It’s a raw time to be an American without health insurance. While truly considering what the experience is like for me—a single parent—and others like me, I realized we often have so many questions about our health care experience. Ones we have no legitimate answers for. So, I decided it was time to make a list and unravel the nightmare of simply dreaming of having adequate health care.

Is care affordable enough? Accessible enough?

I worked for my local county until the mid-2000s, when I became self-employed. At that time I paid for health insurance and operated a more traditional kind of business. Back then? I could afford it. My coverage was less expensive than the plan I had previously anyway. By the time I got married in the late 2000s, though, I really needed to rely on my partner’s insurance. So, I got on it.

It was a good plan. So good we put our child on it, too, when he was born. When we later got divorced, our child got to keep that coverage but I didn’t. I haven’t had health insurance for more than 10 years now, despite having been employed the entire time. I check my options each year, during open enrollment, since I still support the notion of the Affordable Care Act—even if I can’t afford any of the plans.

As a single adult who makes “too much money” to qualify for low-cost care, I can’t afford even the lowest tier premium. Remember: My child has insurance, so I’m only shopping for one. The deductibles tied to health-related services would cost me thousands of dollars per year. There aren’t many medications I can afford, either. As a result, I simply see one doctor once per year, paying cash.

From that visit I get two prescriptions renewed. I pay cash for those, too. It’s what I can reasonably do. I’m supposed to see other doctors—a gynecologist, for example, and someone to manage my thyroid—but I don’t. I’m supposed to take other medications, as well, but I don’t. I’m not living in poverty. I make more than a lot of people do. But I’d have to answer both questions we began with: “Uh, no.”

How does the U.S. rank in affordability? Accessibility?

By almost every metric, the U.S. health care system is failing when compared to its peers. Actual strides toward health care accessibility and coverage affordability are failures, though the ACA has improved the situation. Still, according to the Kaiser Family Foundation, the number of uninsured Americans increased for a third year in a row in 2019 and included 28.9 Million non-elderly people.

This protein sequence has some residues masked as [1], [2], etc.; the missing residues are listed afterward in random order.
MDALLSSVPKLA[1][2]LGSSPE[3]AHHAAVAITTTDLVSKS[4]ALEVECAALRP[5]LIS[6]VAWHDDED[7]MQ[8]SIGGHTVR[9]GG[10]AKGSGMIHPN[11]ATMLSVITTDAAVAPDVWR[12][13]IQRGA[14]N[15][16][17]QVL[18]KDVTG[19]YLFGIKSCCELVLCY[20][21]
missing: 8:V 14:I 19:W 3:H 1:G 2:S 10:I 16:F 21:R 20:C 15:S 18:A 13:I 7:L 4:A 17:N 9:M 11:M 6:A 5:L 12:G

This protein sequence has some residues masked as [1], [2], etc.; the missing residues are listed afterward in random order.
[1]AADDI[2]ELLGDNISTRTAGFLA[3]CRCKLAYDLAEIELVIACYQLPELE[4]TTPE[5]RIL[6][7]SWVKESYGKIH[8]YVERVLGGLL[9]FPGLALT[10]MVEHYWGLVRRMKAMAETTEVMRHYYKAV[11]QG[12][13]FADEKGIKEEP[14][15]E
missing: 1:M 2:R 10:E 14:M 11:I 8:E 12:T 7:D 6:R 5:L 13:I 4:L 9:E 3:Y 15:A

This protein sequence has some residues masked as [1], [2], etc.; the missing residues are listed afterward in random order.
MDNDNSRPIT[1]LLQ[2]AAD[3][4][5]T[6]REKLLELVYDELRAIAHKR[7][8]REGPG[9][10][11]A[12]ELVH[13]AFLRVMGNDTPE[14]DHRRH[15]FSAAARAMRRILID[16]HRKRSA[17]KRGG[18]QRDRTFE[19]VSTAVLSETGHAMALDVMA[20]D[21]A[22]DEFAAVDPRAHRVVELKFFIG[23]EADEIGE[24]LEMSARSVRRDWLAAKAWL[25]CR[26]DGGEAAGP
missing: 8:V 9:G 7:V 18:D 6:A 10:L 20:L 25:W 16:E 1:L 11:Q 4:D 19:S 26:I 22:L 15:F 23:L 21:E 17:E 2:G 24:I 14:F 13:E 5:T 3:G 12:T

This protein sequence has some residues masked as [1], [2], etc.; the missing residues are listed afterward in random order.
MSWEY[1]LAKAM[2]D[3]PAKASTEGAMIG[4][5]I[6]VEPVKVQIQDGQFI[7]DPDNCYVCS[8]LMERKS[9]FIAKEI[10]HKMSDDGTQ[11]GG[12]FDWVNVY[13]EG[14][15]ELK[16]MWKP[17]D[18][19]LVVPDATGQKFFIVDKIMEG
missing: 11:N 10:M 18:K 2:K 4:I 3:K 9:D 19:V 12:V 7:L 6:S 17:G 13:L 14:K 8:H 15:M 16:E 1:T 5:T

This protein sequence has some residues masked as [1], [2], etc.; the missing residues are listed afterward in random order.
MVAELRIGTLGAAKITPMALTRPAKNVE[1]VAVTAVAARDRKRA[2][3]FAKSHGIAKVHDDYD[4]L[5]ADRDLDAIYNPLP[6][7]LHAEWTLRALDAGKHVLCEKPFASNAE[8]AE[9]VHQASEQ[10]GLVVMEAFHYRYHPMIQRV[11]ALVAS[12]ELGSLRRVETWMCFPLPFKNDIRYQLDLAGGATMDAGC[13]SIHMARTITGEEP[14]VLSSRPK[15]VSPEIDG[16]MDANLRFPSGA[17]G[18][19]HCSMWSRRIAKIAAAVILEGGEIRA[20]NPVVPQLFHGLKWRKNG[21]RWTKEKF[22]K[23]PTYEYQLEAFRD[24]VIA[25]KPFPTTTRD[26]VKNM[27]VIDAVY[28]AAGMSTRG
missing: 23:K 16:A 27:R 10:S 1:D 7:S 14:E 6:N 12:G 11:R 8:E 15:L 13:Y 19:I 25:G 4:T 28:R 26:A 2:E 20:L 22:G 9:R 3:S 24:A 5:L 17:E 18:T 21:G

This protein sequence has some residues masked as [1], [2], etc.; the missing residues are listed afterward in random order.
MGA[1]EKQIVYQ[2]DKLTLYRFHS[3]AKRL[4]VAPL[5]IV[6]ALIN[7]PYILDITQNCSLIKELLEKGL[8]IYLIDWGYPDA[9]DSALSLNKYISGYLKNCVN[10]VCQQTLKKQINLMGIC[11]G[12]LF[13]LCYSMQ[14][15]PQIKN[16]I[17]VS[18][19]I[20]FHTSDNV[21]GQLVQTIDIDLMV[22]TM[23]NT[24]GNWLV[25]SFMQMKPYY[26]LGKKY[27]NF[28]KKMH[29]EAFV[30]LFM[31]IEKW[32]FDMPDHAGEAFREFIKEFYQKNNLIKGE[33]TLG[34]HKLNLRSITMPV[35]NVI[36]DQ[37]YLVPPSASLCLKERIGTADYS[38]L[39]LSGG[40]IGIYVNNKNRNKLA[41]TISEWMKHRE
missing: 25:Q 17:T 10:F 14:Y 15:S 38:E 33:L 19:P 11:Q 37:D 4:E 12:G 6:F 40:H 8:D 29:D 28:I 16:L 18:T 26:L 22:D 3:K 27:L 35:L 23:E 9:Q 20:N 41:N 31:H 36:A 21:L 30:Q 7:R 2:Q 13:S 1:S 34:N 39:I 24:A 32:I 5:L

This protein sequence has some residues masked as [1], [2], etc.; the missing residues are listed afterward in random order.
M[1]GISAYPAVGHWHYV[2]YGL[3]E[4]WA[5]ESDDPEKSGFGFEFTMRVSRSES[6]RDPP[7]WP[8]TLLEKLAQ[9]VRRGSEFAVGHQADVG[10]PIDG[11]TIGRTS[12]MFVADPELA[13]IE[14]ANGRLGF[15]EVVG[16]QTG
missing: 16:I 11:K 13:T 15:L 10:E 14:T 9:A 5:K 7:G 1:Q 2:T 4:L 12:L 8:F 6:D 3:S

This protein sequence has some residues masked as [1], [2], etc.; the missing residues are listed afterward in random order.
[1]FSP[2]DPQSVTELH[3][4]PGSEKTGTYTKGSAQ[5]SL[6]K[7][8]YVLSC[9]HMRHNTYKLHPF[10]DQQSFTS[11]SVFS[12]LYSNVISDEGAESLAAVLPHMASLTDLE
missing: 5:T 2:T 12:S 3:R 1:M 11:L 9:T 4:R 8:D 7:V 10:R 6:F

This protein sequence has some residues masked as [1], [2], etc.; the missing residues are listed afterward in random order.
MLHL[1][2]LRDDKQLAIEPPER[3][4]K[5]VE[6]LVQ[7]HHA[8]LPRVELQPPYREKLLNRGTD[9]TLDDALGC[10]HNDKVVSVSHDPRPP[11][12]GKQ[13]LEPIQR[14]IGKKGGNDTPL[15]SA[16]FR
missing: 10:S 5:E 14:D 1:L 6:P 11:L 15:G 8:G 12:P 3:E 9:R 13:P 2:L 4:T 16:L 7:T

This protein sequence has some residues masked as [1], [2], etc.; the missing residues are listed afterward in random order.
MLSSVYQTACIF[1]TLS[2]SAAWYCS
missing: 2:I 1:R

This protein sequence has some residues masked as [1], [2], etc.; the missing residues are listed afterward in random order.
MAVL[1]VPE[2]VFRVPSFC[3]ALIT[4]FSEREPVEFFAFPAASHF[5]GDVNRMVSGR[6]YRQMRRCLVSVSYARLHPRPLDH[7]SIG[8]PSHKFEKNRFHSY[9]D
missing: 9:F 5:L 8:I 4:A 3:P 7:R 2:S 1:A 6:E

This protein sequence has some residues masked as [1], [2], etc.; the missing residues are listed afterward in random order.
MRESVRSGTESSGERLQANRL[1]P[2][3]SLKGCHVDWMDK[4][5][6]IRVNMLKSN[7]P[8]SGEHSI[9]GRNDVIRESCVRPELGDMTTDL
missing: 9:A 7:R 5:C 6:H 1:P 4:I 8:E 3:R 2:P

Coverages losses were especially keen among children and Hispanic populations, driven by declines in non-group (i.e., HMO) and Medicaid coverage. Since the ACA went into effect in 2010, however, the uninsured rate remains substantially lower than it once was. Who’s at fault here? Well, the existing American health care system seems to spend way too much money serving too few people.

The Commonwealth Fund found that the U.S. has the highest suicide rates and lowest life expectancy among the 37 partner nations like it which comprise the Organisation for Economic Co-Operation and Development (OECD): nations from North and South America to Europe and Asia-Pacific. Yet, in terms of share of our economy, we spend nearly twice as much as the other countries do on health care.

We also have twice the obesity rate and the highest chronic disease burden. Americans enjoy fewer physician visits—maybe because fewer of us have health care access at all and maybe, in part, because the U.S. suffers from an undersupply of physicians. Either way, compared other populations, Americans suffer the highest rates of avoidable deaths and hospitalizations due to preventable causes.

Is It All Doom and Gloom?

On the flipside, American has high rates of flu vaccination among people aged 65-plus and high rates of breast cancer screening among women 50 to 69. The Commonwealth Fund also noted that a pretty large number of American women ages 19 to 64 had an easier time finding affordable health care plans in 2016 than when the ACA was first rolled out in 2010.

They were then more likely to receive early screenings (i.e., Pap smears, mammograms) versus skip or delay preventative care visits. Not so for their uninsured peers. This is clearly a study in contrasts; a portrait of access. As a nation, we seem to currently spend more money ensuring that fewer (aka niche) populations receive adequate, or at least modest, access to care.

For the majority, that means higher rates of preventable illness or even death.

[Editor’s Note: Look for Parts II and III of this special series on the state of U.S. health care in the coming weeks!]